The 360 Corporation
From Stakeholder Trade-Offs to Transformation
Today’s businesses have to answer to more than just shareholder demands. Stakeholder pressures have companies pulled in many different directions, from employees who want meaningful work; to consumers who want sustainable products; to activists monitoring companies’ social and environmental footprint. In talks, as well as her book The 360° Corporation, Rotman professor Sarah Kaplan shows us how the trade-offs we make to fulfill these pressures—along with shareholder demands—can be an opportunity for innovation, organizational resilience, and business transformation.
“As business leaders, we evaluate and make trade-offs every day. Sarah Kaplan has prepared a cogent guidebook to help turn these events into strategic opportunities to capture value.”— Dave Stangis, VP of Corporate Responsibility, Campbell Soup Company
In her book The 360° Corporation, Sarah Kaplan addresses the challenges that arise when stakeholder needs conflict with the corporate bottom line. In the past, corporate social responsibility has been treated as an add-on or a nice-to-have, rather than a crucial component of business. But today, the public expectations of a company are greater than ever. In addition to financial performance, companies now need to make a positive contribution to society to be considered successful. Even the Business Roundtable—a lobbying group of executives in over 200 large U.S. corporations—announced that it was renouncing shareholder primacy in favour of the commitment to “deliver value” to all stakeholders. Kaplan concentrates on not only how we can deliver such value, but how we can use the trade-offs as a catalyst for powerful change. “We need to think of stakeholder trade-offs as innovation challenges,” Kaplan writes in The Financial Times.
Yet for all the eager commitments that came out of the Business Roundtable—even Amazon’s Jeff Bezos signed—the coronavirus has revealed how far we still have left to go. From the glaring inequalities between workers, to the continued degradation of the planet, the virus has laid bare the enormous fractures still present in our economy—and they’re only getting bigger. Solving this crisis is not a matter of recovering what’s been lost, says Kaplan, but an opportunity for us to “build back better.” In her brilliant article for Fast Company, Kaplan makes a compelling case: the socially responsible approach to business is actually the more resilient approach, and the one we need to take. From redesigning the workforce, to overhauling corporate strategy and governance, she shows us how taking care of stakeholders is not only possible, with real innovation and transformation, but also absolutely necessary.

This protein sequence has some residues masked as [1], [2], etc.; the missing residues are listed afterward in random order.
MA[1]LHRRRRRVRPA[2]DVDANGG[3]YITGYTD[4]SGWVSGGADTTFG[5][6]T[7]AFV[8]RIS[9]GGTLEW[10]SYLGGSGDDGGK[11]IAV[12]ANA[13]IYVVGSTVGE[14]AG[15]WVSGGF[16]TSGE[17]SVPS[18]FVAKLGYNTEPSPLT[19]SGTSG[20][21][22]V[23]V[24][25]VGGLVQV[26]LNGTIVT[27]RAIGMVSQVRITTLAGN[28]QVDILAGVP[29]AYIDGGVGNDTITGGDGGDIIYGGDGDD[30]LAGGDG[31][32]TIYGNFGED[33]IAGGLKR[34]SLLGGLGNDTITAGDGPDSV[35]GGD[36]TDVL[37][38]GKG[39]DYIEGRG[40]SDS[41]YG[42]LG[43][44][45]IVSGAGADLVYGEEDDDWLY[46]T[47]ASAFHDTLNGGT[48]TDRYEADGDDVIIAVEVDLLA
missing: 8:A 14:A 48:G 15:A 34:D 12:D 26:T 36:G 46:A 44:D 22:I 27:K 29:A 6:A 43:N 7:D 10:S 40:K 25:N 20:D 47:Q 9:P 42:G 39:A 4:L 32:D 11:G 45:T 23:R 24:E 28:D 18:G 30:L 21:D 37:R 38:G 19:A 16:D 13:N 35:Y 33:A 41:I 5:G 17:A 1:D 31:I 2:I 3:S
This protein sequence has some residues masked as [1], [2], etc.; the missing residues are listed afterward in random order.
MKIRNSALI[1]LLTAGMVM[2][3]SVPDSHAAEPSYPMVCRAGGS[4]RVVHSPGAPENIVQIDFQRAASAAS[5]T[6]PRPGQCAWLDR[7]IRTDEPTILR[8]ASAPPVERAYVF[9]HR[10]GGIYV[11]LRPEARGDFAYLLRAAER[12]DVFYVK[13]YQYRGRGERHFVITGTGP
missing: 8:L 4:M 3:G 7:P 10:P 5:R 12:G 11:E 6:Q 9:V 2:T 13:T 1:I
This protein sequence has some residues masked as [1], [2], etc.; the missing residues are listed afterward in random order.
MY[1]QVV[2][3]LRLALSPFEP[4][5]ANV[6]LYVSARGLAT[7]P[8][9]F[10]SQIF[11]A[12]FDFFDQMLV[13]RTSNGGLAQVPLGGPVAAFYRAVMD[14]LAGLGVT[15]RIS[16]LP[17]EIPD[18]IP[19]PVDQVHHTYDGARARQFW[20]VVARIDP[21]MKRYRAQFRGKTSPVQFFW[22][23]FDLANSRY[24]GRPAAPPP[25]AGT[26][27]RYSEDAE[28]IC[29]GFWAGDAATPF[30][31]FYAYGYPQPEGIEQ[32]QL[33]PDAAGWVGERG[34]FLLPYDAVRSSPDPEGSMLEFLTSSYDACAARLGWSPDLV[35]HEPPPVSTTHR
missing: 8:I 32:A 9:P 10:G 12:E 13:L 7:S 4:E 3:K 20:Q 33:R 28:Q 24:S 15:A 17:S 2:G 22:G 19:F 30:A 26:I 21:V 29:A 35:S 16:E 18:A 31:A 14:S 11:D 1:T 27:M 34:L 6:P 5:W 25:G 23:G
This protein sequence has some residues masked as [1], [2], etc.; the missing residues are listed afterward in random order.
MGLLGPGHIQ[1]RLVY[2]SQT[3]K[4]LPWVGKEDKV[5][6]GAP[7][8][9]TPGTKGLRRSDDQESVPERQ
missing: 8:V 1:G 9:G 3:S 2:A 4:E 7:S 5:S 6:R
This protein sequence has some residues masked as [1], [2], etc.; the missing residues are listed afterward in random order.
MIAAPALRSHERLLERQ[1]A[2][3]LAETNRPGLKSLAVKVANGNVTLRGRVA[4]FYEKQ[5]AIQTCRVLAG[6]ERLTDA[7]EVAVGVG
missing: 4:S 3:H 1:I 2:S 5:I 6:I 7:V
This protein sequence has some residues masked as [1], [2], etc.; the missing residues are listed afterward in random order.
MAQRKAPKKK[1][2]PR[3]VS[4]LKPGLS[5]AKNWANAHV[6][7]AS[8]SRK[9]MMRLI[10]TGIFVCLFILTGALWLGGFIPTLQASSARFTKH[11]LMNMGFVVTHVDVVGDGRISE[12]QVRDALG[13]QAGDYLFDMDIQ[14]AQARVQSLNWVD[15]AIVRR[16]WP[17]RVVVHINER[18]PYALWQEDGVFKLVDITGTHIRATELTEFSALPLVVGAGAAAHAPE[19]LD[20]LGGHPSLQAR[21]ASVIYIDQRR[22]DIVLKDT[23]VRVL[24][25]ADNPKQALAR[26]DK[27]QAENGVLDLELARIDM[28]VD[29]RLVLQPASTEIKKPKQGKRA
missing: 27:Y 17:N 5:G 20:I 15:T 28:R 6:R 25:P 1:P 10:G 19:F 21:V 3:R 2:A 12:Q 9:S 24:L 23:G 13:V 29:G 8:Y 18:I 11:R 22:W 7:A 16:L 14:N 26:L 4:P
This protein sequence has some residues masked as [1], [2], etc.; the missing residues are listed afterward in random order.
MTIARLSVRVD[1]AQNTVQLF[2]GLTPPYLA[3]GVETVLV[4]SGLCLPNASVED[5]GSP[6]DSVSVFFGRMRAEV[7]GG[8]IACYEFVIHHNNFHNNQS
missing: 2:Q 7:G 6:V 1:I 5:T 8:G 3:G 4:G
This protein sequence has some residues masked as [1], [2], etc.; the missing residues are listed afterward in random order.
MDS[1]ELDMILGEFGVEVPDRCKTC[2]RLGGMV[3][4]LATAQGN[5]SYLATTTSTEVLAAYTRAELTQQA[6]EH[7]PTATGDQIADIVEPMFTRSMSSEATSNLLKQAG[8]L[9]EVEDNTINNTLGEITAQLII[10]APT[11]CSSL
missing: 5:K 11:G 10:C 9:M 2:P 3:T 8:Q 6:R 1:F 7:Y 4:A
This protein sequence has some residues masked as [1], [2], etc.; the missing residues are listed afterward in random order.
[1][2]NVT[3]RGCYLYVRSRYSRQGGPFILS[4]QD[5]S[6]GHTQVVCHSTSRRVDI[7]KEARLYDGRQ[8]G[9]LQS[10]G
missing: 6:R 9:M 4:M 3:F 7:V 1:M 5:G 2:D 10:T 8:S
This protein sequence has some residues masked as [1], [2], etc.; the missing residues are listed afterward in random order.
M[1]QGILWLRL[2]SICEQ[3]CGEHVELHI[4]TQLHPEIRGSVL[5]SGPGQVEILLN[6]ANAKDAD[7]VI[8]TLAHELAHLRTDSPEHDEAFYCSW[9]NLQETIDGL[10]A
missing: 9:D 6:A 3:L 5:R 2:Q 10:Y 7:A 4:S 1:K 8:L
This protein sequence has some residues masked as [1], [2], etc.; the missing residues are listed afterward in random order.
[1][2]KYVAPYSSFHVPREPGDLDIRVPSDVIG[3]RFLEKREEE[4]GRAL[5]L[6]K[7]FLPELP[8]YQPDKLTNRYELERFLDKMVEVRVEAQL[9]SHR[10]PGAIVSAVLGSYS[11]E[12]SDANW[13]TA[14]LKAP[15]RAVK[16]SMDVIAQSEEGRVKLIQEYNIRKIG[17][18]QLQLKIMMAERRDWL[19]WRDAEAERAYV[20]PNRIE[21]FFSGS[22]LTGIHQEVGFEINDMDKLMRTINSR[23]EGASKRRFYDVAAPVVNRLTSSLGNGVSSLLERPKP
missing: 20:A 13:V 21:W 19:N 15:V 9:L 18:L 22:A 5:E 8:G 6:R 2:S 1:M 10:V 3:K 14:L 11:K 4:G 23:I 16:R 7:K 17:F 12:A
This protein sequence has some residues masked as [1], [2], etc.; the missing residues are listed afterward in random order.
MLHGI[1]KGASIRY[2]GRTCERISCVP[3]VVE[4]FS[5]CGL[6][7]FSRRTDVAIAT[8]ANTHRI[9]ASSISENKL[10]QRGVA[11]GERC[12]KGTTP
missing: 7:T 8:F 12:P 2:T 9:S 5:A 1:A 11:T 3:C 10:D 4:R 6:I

Kaplan is a Distinguished Professor at the University of Toronto’s Rotman school, as well as the founding Director of the Institute for Gender and the Economy (GATE). Her previous research has covered how organizations participate in and respond to the emergence of new fields and technologies in fiber optics, biotechnology, financial services, nanotechnology and most recently, the field emerging at the intersection of gender and finance. Prior to The 360° Corporation, Kaplan co-authored the bestselling book Creative Destruction as well as Survive and Thrive: Winning Against Strategic Threats to Your Business. Formerly a professor at the Wharton School (where she remains a Senior Fellow), Kaplan also has nearly a decade of consulting and innovation experience at McKinsey & Company. She completed her doctoral research at the Sloan School of Management at MIT, and holds a BA with honors in Political Science from UCLA, and an MA in International Relations and International Economics from Johns Hopkins University.